The simulations are like target practice. Each runs the final four hours, with the Didymos system initially a tiny dot no bigger than a pixel. And as the spacecraft gets closer, that single point of light divides into Didymos and Dimorphos until DART (hopefully) hits.

Of course, building a simulation of DART hitting an asteroid nobody has seen before proved tricky. After all, the shape and texture of each of the system’s bodies could affect whether SMART Nav isolates the correct asteroid or not. But what do you make the asteroid look like?

“We could make the Didymos system look like a donut if we wanted to,” Chen joked. It sounds ridiculous, but she isn’t far off.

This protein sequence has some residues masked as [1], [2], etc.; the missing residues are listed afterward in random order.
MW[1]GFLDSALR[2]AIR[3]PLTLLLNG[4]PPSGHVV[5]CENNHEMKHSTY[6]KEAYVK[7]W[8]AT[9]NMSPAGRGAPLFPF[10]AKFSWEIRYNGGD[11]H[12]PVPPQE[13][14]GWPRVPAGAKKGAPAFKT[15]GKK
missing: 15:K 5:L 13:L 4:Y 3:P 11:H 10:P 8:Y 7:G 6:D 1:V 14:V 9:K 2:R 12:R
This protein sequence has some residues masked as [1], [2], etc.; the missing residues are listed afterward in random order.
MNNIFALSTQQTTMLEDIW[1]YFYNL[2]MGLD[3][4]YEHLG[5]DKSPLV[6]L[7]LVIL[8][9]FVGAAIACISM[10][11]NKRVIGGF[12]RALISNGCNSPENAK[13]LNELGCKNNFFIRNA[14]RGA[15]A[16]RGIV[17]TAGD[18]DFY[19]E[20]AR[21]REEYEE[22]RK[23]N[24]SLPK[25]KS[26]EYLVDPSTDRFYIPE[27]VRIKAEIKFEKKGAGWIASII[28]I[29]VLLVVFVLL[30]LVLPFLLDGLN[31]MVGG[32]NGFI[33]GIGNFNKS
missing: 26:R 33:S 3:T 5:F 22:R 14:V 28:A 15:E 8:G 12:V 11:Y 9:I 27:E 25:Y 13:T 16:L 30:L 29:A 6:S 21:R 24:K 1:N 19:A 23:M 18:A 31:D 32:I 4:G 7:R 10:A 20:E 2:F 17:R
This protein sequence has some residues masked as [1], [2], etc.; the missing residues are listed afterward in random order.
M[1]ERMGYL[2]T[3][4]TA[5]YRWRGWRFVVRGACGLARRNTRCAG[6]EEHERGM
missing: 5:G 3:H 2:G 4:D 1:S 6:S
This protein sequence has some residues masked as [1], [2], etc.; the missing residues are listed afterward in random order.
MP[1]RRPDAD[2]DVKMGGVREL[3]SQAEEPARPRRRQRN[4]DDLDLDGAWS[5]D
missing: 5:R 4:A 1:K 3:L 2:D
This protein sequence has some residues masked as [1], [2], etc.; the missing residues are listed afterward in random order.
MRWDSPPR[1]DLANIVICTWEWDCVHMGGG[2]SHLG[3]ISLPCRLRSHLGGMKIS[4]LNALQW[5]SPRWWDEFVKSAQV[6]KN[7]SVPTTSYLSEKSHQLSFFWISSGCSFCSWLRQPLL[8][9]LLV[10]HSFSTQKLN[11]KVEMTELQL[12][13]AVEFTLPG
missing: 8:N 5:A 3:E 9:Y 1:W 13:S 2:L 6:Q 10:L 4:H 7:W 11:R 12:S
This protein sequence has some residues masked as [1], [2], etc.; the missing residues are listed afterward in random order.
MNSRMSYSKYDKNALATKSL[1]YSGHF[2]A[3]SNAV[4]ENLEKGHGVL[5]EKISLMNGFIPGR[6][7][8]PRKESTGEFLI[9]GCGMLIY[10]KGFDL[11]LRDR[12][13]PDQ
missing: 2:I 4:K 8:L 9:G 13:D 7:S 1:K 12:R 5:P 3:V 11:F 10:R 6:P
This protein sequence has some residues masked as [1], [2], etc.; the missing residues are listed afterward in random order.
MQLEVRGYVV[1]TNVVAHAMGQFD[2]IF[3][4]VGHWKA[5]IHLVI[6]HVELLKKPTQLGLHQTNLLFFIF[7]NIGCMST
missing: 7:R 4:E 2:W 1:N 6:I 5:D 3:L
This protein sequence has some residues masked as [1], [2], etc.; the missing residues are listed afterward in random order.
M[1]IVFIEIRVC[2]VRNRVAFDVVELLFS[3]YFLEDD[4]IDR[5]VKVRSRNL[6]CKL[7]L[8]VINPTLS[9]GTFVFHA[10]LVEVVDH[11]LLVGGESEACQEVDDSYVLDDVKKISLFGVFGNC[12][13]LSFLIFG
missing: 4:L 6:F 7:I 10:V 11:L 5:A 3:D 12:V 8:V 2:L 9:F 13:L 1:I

Dog bones, squashed potatoes, spheres, even rubber ducks — all have made it into the pantheon of asteroid shapes the team has simulated. Imaged asteroids or binary systems inspired most of them. Asteroid 25143 Itokawa, for example, resembles a potato. 2 Pallas is mostly spherical. 216 Kleopatra, oddly enough, looks like a dog bone. And the rubber duck — well, why not?

And it wasn’t just shape that the team altered. They changed how much the asteroid reflects light, in case that might “distract” the targeting algorithms. And they added fuel properties to estimate how much fuel would be lost — all to see how each property affects SMART Nav’s guidance and targeting algorithms.

Michelle Chen
Michelle Chen
SMART Nav Technical Lead
I feel like we’ve been so prepared for this. 

Early on, DART frequently missed Dimorphos. “There’s a lot of stuff gone wrong, and usually it was kind of an all-or-nothing deal,” Ericksen said. Either every simulation hit Dimorphos, or they all missed, regardless of what the asteroid looked like.